After the Enron and WorldCom scandals, regulators in the US and globally introduced tougher rules on auditor independence, including restrictions on the provision of certain types of non-audit services by external auditors. However, as old threats are suppressed, new threats may have emerged as accounting firms continue to grow their non-audit services.


Today, all the Big 4 firms, and some of the second-tier firms, already have global revenues from non-audit services exceeding audit services, with non-audit services growing faster than audit services. Some provide services that are far removed from accounting (such as human resource or executive compensation).


I was shocked to read in the news recently that one of the major accounting firms even has a unit in the US whose main function is to lobby on behalf of clients, and even more shocked that it was not the only one!


I believe that the business model of many accounting firms today leaves them vulnerable to losing their independence. Audits may become no more than “door openers” to auditors or their network firms providing more lucrative non-audit services – and that is a real worry.


The growth in non-audit services may also affect the values of accounting firms. If a bank has a big investment banking business, the investment banking business is probably going to drive the values of the bank. In the same way, as non-audit services become more important, one must wonder what is going to happen to the values of the accounting firms.


A potentially serious threat to audit quality is the self-review threat created by the provision of valuation services by the auditors or their network firms, either in the parent company or in the subsidiaries. Increasingly, financial statements are affected by valuations.


In my conversations with some auditors and ex-auditors, it seems that it is not unheard of for network firms to be involved in valuations at the parent or group entities’ level.


In Singapore, the Code of Professional Conduct and Ethics for Public Accountants and Accounting Entities disallows external auditors from performing valuations that are “material” to the financial statements and with a “significant degree of subjectivity”.


What is material and subjective is itself highly subjective. This requirement is similar to those in countries such as Canada, Australia and the UK for non-public interest entities. For public interest entities, including listed companies, the rules in these countries tend to be more stringent – any valuation services that will have a material effect separately or in the aggregate on the financial statements are prohibited, and there is no “subjectivity” criterion.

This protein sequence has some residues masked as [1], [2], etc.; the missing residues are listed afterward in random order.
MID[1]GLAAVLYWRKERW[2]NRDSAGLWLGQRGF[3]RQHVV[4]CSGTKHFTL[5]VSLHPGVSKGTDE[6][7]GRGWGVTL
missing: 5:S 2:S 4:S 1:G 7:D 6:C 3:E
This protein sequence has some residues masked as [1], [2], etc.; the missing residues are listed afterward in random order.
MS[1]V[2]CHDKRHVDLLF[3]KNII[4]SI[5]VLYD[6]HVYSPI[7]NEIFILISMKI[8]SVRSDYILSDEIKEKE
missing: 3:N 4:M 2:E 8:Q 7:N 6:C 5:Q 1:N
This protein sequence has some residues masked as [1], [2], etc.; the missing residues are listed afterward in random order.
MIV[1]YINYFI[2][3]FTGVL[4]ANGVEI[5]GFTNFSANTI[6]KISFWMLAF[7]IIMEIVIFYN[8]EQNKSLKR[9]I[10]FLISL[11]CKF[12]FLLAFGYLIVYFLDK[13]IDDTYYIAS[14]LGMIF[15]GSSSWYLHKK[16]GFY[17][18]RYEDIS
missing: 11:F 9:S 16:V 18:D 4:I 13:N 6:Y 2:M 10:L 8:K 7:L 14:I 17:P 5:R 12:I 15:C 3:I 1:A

In New Zealand, regardless of the type of entity being audited, any valuation relating to “matters material to the financial statements” cannot be provided unless the auditor withdraws from the audit engagement. We should consider aligning our rules on auditors and their network firms providing valuation services to those in other advanced economies.


We should also align to these countries in the disclosure of audit fees and non-audit fees paid to the parent company auditor and all its network firms, and the nature of non-audit services provided. As I pointed out in a recent commentary, there is much to be desired in the current disclosures by most Singapore companies when it comes to such matters.


The audit profession needs to recognise that the erosion in trust is real, and do something about it. I wish that the audit profession would be more enlightened and embrace tougher rules on disclosures of audit and non-audit fees, disclosure of their tenure, and the provision of services such as valuation services – particularly for a profession which should be the sultans of transparency.


The regulators should continue to review the rules governing professional conduct and ethics of public accountants and accounting entities, and maintain their vigilance over the profession. There is presently no viable alternative to external assurance to maintaining trust in financial statements, and we need to do our utmost to maintain trust in external assurance.


The writer is associate professor of accounting at the NUS Business School, where he teaches corporate governance and ethics